The stress coach was available on the work floor when necessary; one stress coach who eventually was accepted as being someone who belonged on the work floor. There were no recriminations about being or feeling stressed, the focus was on keeping all employees healthy with the knowledge that in reality we are all prone to stress. It was and still is today accepted that feeling stressed is a normal part of life and a normal part of the working day.

What else did the wellbeing policy include?

Additional initiatives introduced to increase coping:

  • Physical health checks
  • Psychotherapist
  • Mindfulness
  • Sleep training
  • Dietary advice
  • Different after work meetings (stress, mental robustness, info meeting concerning cancer, etc.) 

What were the results of all the hard work? 

  • Significant reduction in absence due to stress –75% first year
  • Stress coach was paid by the company –and still was more financially favourable.
  • ‘No’ burnouts (1 since 2006).
  • 100% leaving after 12 months before the stress coaching on the job initiative –less than 5% leaving after 12 months after the stress coaching on the job initiative.

What was learned?

  • Stress is a shared responsibility and not a management responsibility…and… Without trust –forget it!!!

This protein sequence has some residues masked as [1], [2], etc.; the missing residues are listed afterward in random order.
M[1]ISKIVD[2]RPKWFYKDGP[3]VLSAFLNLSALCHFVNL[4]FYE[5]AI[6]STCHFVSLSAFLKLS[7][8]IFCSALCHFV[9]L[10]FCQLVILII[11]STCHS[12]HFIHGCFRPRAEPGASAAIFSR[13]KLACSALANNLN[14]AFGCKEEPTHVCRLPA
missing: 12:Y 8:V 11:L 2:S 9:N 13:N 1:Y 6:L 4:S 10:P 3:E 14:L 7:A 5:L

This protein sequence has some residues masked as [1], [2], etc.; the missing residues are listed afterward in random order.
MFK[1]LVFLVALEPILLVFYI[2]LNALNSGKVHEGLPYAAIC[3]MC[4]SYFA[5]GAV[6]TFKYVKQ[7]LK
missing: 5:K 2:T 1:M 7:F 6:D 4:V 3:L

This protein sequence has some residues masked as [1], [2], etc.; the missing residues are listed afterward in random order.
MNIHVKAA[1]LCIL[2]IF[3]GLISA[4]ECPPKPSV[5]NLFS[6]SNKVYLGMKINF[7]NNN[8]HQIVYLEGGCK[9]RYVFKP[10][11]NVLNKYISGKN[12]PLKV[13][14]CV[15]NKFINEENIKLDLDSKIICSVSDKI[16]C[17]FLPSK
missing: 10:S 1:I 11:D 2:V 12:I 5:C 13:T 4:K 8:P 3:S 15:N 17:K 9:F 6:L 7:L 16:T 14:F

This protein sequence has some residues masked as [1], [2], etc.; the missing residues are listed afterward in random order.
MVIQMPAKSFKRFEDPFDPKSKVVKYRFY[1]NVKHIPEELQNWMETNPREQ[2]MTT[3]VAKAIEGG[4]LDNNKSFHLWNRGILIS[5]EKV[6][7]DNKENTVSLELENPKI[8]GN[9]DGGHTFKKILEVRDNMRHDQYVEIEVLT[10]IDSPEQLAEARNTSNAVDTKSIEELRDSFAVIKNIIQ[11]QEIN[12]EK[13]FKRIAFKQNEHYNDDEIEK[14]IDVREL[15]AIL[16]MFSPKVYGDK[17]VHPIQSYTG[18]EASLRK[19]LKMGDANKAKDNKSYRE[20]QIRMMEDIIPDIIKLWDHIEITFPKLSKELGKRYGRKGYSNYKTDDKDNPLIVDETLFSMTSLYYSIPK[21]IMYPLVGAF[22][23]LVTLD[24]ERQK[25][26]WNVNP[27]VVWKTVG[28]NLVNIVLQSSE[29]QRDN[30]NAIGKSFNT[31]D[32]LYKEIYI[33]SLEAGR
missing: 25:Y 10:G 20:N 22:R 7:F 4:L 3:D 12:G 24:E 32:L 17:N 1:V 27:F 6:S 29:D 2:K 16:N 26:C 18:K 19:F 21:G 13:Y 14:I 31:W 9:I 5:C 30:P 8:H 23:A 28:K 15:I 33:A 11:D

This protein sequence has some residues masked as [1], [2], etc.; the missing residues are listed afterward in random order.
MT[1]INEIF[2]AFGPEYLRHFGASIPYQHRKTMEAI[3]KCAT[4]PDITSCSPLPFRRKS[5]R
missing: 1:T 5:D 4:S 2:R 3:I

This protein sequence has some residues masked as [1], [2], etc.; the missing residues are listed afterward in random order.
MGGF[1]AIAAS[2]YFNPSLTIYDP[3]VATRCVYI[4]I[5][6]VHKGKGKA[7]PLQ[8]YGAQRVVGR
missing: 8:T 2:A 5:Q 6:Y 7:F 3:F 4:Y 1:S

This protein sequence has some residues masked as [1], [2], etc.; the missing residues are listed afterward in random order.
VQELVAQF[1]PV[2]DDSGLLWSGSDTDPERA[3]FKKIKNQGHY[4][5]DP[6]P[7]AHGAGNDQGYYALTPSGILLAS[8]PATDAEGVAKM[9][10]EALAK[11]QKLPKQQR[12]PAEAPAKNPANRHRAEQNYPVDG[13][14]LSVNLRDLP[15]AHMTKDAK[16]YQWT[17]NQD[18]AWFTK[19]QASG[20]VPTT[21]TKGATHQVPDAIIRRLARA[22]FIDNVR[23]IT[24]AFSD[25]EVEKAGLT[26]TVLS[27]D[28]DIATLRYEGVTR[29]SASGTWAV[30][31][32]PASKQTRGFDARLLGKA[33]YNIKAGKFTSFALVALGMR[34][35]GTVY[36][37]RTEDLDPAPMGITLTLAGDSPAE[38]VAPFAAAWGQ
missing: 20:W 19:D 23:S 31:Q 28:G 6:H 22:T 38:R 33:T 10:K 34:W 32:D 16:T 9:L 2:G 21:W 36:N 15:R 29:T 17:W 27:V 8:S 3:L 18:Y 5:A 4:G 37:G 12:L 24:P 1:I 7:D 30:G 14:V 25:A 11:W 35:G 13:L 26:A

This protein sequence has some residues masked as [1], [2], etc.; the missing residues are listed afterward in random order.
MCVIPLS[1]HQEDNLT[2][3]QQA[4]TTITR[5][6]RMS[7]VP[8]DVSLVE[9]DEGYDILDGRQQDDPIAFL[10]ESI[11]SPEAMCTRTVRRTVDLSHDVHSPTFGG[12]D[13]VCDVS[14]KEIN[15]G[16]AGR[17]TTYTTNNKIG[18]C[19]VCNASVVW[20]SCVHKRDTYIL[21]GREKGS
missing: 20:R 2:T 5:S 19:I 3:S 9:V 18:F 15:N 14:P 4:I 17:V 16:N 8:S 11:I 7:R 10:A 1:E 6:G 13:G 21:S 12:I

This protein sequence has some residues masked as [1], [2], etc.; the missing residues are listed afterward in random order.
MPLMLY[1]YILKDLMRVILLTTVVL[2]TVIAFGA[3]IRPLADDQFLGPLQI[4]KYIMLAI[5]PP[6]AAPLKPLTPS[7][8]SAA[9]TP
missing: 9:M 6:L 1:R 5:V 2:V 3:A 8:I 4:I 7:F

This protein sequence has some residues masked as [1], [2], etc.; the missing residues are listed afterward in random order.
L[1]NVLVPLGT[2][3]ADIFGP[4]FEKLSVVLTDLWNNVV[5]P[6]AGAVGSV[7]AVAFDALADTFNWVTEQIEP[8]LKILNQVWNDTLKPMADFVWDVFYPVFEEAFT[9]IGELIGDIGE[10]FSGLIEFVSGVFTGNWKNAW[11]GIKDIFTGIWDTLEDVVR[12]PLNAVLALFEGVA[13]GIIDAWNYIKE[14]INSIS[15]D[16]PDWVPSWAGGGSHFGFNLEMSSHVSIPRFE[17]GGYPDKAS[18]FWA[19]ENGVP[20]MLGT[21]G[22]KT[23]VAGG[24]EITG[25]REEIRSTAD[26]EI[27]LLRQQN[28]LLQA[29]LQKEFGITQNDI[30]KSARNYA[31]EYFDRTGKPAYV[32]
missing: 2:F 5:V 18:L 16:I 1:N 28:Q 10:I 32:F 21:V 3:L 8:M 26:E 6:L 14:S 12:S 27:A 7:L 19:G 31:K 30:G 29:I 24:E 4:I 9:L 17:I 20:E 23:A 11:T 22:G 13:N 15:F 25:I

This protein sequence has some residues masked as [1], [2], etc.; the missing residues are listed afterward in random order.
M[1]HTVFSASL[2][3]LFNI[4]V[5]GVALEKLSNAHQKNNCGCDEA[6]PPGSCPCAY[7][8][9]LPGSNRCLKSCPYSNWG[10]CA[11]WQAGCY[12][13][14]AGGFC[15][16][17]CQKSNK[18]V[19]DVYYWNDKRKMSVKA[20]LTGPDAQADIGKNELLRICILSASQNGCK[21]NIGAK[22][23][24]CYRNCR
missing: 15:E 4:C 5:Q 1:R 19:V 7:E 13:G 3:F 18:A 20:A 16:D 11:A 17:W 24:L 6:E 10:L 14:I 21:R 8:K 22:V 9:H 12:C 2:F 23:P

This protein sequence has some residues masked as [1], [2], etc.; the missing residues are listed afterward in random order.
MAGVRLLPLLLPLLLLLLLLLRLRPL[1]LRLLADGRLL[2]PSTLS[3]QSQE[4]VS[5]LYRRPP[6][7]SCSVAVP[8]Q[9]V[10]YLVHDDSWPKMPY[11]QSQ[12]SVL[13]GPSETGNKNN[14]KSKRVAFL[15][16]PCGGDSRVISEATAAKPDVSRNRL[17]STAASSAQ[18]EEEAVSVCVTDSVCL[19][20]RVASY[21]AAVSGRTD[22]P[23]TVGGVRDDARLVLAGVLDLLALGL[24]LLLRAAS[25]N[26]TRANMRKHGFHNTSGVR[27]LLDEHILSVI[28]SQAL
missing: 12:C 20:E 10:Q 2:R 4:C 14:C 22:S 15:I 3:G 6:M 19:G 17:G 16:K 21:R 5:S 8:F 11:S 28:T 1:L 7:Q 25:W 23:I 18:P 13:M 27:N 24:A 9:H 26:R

Employee absenteeism: Research ArboNed November 2017
  • Work stress is occupational disease number 1.
  • 23% of long time illness, between 42 and 730 days, in the Netherlands is caused by stress.
  • One in eight workers suffer from stress.
  • Almost one quarter of the total absenteeism is due to stress.
  • A sick employee with work related stress will be an average of 157 days (8 months) absent. During these 157 days the work will have to be done by 1) a colleague who already has a week’s work to do, or 2) a temporary worker who will be paid and who will have to be trained in. A burnout will take an employee out of the workplace for 186 days (9 months); causing even more organisational, human and financial consequences. The extra work put on the team due to the absence of a sick colleague creates more stress. The extra financial cost of recruiting temporary colleagues puts extra financial strain on the company.